ance of the young clover was satisfactory, although there was not suf-
ficient rain for some weeks to wet the soil through. in the latter part
of December fertilizers of the Sopchoppy phosphates, Armour fertil-
izer, vegetable compost and air-slacked lime were applied to different
drills of the clover. The results were obvious. The phosphates pro-
duced quite the best result, and the lime came in next. The bone and
blood fertilizer and the plant compost were less beneficial. But after
all, the experiment was hardly a fair one, for during the dry spell the
sand was drifted over most of the clover, and in its removal perhaps
an equal care was not afforded. Nevertheless, all the clover is living
except what the ground moles destroyed, and most of it is doing rea-
sonably well. A good rain had fallen in the early part of March,
and the clover all became revived in a most notable manner. Soon
after it was cropped off. Then it stooled out somewhat and seemed to
rise more vigorously.
No doubt but we will have opportunity to test clover pretty well
on our grounds, and it shall have proper attention and be reported on
in future bulletins.

WHIITE CLOVER. ( VTrifoluolto Repens.)

The experiments with this variety were exactly like those of the
red, and the results were much the same, except that in this the sand
drift did more damage, owing, perhaps, to its more procumbent
growth. Its setting is less even, and its growth is slightly less. The
lime treatment seemed also to do equally more for this clover than
the other fertilizers except the phosphate, which was still better.

vYErow cLOV:ER. (Trifblirlu ProFicu-bens.)

Only a small patch was sown with seed of this clover, owing to lack
of seed. Some settings were put in, and these have done well. The
seed did not come up well, which seems odd, because it is so vigorous
in the North, where it becomes such a nuisance. The sand drift

almost ruined the stand from the seed; yet we have sufficient to test
the persistency of this species. Still it probably will not do much
except for close pasturing, since even in the North it never rises high,
while as a creeper it is prodigious.
The clovers will certainly be a great, boon for Florida if their suc-
cessful culture can be attained. Especially is this true of the red
clover as a pasture and forage plant. The white clover would be a
great desideratum for Florida bee industry. Even now bees do well,
and this clover resource for honey would very greatly enhance the
product, while doubtless the quality of the honey would be greatly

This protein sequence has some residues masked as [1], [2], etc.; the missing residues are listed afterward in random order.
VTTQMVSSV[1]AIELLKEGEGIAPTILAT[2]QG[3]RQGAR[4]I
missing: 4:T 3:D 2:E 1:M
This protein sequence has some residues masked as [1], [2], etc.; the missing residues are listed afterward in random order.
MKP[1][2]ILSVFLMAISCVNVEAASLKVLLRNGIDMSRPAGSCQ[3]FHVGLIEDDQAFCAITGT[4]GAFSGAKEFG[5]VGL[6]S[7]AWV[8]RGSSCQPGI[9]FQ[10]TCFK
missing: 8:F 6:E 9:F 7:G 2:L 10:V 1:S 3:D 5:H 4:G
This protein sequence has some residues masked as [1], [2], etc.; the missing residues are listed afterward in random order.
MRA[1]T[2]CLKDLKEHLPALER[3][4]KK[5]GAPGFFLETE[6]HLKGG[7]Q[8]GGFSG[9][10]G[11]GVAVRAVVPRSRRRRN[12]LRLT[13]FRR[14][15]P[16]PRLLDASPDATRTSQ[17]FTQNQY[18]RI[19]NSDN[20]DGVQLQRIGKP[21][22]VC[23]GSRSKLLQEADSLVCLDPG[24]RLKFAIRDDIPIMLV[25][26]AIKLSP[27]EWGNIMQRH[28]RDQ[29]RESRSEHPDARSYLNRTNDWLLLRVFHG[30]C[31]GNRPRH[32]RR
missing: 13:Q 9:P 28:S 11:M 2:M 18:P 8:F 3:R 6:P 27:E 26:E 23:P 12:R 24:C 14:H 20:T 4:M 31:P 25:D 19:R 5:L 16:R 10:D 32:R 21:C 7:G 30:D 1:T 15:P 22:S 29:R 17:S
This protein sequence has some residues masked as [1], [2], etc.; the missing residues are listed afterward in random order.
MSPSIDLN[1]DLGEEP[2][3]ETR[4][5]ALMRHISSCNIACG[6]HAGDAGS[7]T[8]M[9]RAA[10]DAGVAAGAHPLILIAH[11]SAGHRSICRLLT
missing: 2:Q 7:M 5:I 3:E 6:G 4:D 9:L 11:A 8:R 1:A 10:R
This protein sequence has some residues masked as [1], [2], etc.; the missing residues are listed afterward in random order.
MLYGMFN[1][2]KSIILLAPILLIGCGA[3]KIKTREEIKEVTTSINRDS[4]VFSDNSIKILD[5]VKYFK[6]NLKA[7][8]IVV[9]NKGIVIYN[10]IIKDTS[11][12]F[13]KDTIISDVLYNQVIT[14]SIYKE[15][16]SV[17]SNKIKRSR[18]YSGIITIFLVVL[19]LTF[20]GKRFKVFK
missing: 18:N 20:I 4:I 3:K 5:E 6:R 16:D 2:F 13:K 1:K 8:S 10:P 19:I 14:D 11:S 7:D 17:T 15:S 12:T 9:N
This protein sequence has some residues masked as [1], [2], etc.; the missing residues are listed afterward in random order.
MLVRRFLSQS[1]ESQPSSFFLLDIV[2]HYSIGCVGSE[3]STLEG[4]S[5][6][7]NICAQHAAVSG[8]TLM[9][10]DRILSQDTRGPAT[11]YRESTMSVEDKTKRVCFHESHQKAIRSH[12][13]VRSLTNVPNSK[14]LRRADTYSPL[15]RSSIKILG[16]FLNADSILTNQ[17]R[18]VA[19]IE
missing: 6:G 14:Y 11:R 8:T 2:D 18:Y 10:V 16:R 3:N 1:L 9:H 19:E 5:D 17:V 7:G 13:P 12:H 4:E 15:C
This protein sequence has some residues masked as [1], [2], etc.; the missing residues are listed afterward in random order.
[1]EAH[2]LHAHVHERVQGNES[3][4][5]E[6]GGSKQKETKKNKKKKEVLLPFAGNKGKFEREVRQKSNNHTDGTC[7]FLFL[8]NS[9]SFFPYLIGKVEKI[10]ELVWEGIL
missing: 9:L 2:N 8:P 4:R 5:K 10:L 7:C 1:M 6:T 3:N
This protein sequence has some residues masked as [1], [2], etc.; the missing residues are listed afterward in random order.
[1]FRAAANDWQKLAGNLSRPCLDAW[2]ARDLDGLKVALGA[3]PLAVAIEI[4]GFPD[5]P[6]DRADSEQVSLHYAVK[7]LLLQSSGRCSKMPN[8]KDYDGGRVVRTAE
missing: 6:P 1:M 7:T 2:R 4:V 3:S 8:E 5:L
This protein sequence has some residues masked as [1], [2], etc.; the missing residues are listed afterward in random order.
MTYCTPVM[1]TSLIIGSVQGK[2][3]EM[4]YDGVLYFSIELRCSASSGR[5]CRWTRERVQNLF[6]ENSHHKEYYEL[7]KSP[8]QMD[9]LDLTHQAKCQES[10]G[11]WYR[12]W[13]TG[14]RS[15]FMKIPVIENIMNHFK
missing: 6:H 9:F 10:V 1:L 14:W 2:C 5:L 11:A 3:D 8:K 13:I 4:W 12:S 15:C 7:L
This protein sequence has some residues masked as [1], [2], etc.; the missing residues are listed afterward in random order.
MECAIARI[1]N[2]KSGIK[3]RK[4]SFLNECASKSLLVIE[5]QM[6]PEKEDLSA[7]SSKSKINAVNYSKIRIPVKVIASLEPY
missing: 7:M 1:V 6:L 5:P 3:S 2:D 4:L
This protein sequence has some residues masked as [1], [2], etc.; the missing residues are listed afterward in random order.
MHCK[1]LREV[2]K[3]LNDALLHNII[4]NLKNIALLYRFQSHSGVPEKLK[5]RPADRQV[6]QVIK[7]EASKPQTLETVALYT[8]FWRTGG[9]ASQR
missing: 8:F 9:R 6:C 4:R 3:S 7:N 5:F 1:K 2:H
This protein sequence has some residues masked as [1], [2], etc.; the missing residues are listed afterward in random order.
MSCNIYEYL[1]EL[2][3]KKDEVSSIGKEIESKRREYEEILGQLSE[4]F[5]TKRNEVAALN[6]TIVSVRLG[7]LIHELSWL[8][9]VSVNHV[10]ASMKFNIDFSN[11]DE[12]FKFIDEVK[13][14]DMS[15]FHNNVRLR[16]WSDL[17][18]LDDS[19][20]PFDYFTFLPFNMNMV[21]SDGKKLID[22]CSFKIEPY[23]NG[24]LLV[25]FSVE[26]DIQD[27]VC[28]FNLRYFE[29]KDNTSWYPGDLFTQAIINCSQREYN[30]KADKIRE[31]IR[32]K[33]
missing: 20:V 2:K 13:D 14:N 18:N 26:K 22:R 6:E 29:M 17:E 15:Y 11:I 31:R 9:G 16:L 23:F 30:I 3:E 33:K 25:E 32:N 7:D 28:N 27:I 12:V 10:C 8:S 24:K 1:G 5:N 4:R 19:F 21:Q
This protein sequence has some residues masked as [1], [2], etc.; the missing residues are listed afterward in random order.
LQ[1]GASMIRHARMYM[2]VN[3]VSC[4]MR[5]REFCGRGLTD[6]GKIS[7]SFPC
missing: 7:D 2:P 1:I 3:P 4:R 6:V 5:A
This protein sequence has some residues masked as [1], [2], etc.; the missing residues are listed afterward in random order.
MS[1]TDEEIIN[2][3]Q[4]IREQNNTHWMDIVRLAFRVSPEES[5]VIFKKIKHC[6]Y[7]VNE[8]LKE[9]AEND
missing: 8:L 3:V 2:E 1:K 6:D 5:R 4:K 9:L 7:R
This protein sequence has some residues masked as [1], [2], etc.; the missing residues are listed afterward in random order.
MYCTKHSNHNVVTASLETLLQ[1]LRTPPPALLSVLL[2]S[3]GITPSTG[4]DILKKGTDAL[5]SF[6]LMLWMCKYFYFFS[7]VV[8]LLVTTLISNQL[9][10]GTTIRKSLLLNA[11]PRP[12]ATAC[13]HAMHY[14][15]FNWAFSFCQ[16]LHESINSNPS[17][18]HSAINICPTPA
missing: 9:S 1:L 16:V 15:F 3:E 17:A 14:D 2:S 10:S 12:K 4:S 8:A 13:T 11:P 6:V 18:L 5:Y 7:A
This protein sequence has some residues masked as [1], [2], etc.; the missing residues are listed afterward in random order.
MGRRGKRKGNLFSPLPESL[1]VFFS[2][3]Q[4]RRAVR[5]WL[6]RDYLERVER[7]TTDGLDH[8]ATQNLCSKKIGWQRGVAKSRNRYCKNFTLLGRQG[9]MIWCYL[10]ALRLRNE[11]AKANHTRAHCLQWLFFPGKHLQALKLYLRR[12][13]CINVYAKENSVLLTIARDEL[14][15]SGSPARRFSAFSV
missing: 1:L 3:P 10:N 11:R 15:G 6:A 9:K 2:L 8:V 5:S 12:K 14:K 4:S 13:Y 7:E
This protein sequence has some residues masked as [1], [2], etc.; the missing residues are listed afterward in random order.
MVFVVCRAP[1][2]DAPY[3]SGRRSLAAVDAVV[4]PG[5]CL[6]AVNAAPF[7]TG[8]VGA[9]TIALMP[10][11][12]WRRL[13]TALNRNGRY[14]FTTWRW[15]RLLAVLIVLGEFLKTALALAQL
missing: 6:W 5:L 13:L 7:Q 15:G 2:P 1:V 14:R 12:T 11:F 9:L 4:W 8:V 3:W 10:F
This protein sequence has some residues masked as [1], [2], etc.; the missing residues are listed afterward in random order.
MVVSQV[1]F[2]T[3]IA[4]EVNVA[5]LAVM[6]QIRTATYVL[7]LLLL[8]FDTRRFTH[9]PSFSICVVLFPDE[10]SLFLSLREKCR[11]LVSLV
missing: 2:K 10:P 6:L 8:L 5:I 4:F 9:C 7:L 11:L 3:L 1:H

But when clover is estimated for its value for stock only one-half of
its full importance is cited. As a fertilizer and source of plant food
for other productions it has no equal now known. It has a great
quantity of nitrogen in its stalk and leaf, while the heads are still
more rich in this important element in plant food. The roots of the
clover also run deep, and in decaying they let the air and carbonic
gas into the soil abundantly. The turning under of a heavy stand of
red clover when in tull bloom is, in the North, regarded equal to a
most liberal dressing with stable manure. What would this do for
our Florida pine lands?

CRIMSON CLOVER. (Trifuli'ti corata'u.)

This variety of clover, resembling the common red clover in all ex-
cept its head, is a very excellent variety, hardy and prolific. We
have a patch of it in our Station which is remarkable for the luxu-
riance of its growth. It is a native of Italy, and has long been culti-
vated in France and Southern Europe. By some it is called German
clover, and this so because in that country it is so conspicuous.
This variety, so closely resembling the red clover in all except its
elongated blossom or head, is by some regarded quite the equal of
that as a pasture and forage plant. Should further experience prove
this it will be a great thing for Florida, if-what now appears in our
Station-its superior adaptation to sandy dry soil is maintained.
Right by the side of other plants regarded hardy, this clover grows
in great luxuriance, while round about it others suffered from drouth.
The Japan clover, which is said to "grow with great luxuriance in the
poorest soils, and retaining vitality in its roots in the severest